I’m a bonafide perfectionist. And as a blogger this is a very bad thing. But I can’t let go!
When it comes to writing and blogging, I’m not your average halfway, kinda, sorta, or wannabee perfectionist but a real-life, mind-numbing, paralyzing, stop-you-in-your-tracks, don’t-get-simple-stuff-done, mountainous-mounds-of-work-I-want-to-tackle but never will, sort of PERFECTIONIST.
Perfectionism has turned me into the world’s biggest procrastinator. Because I’m afraid. And it’s driving me crazy!
There are 70 blog posts that I’ve written, and/or taken more than a dozen pictures for, but have never posted. These aren’t single-paragraph blurbs that I should clean up a little, and post. They’re >1,000 word documents that have been edited and re-edited, read and re-read, and agonized over. They’re organized into folders. Fourteen of them are sitting on my WordPress designated as “drafts” (with an embarrassingly high “revision” count) but I haven’t taken the time to make them “perfect”, so they’re not posted. So close though!
Oh, and there’s a handwritten list, on two single-spaced legal-sized pages, of what I want to write but haven’t. And the future blog posts that I promise but don’t deliver.
Inspiration hits me constantly. I can capture only what I immediately write down. If I don’t, it’s gone. This is why I have dozens of scraps of paper all over the house and voice recordings on my Android…with the sounds of dinner bubbling on the stove, the ringing house phone (that’s probably my mom or husband), and my whining child in the background.
You know what I do instead? I micro blog. I convert my scraps of paper, and moments of inspiration, into facebook and instagram posts. I Pin stuff. And as this weren’t enough, I open social media accounts that I know nothing about (and that I don’t keep up with or want to because they mystify me). Nobody expects this stuff to be perfect. Do they? (Nah.)
I’m trying to overcome.
About an hour ago, my baby (just getting over some stomach bug) was falling asleep in my arms at the computer while I smiled and chuckled and reminisced, got teary eyed and picked up a little motivation at several other blogger’s sites. I love reading what other women have poured their hearts and souls into. I am helped by their content. I’m inspired. I also felt a little bit of regret that I wasn’t writing today. I have a lot of good things to share; stuff that might help people. But I’m censoring myself with my perfectionism as a writer. This makes me a little sad, unfulfilled.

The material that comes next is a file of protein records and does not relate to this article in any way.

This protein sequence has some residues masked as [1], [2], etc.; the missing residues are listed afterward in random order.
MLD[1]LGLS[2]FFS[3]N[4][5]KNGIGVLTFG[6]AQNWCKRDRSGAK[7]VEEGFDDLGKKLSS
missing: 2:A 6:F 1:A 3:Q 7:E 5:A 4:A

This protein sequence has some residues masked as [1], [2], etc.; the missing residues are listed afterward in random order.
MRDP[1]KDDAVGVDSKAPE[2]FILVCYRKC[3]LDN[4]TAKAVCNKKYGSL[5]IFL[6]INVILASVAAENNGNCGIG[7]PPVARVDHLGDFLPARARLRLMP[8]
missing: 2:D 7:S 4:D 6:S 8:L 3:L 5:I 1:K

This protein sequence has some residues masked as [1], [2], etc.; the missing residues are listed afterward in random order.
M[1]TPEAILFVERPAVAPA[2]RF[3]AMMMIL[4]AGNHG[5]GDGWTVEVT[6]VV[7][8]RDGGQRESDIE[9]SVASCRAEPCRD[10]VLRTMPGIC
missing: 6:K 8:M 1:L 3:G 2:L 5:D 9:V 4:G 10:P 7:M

There are things that women ask me about and I immediately think, “I already have a blog post about that!” And then, “Oh, wait; I don’t.”
Sometimes I Google “writing”, and “blogging” just for the heck of it. (I actually Google all day, every day, constantly, and long into the night, just because.) In grad school, we were assigned to read at least half a dozen books on “Writer’s Block”. I loved those books and articles. They validated my inability to find things to write about. I laugh at that now. I never have writer’s block anymore; I’ve completely outgrown that and have replaced any semblance of blockage with an itch to write…an itch that I only half scratch.
I’ve told folks this week, “I need to write! I have to write! I feel fulfilled when I write! I could write all day, every day!” (So why don’t I write?) I’m sure it’s just because I’m grappling with “being a mom”, taking care of my baby, doing chores, and fielding interruptions all day long…instead of pursuing my passion 100 percent.
And I realize this is an excuse I hide behind, not because I don’t have time to blog but because I don’t have time to be a perfectionist blogger. Nobody does. There just aren’t enough hours in the day.
My perfectionism overwhelms me. Exhausts me. Causes me to throw in the towel. Give up. And it makes me lazy. I can tuck my daughter into bed, finish up the dishes and packing my husband’s lunch, and realize that while I could get in a good hour or two of writing before I go to bed, it’s easier to walk right past my computer and hop on my Ipad for “research”. This is simply because I know that any “late night” writing sessions will turn into “all night” sessions in which I write and rewrite the same six paragraphs (or edit pictures I’ll never use) instead of posting something meaningful, and then going to bed so I have the energy to “rinse and repeat” the next day. Which is what success looks like.
I tell myself I’m just bring creative. I’m an artist. I only ever put out my best work (ha ha!). Any excuse to not hit “post” and possibly face the rejection of too few “likes” or “no comments.”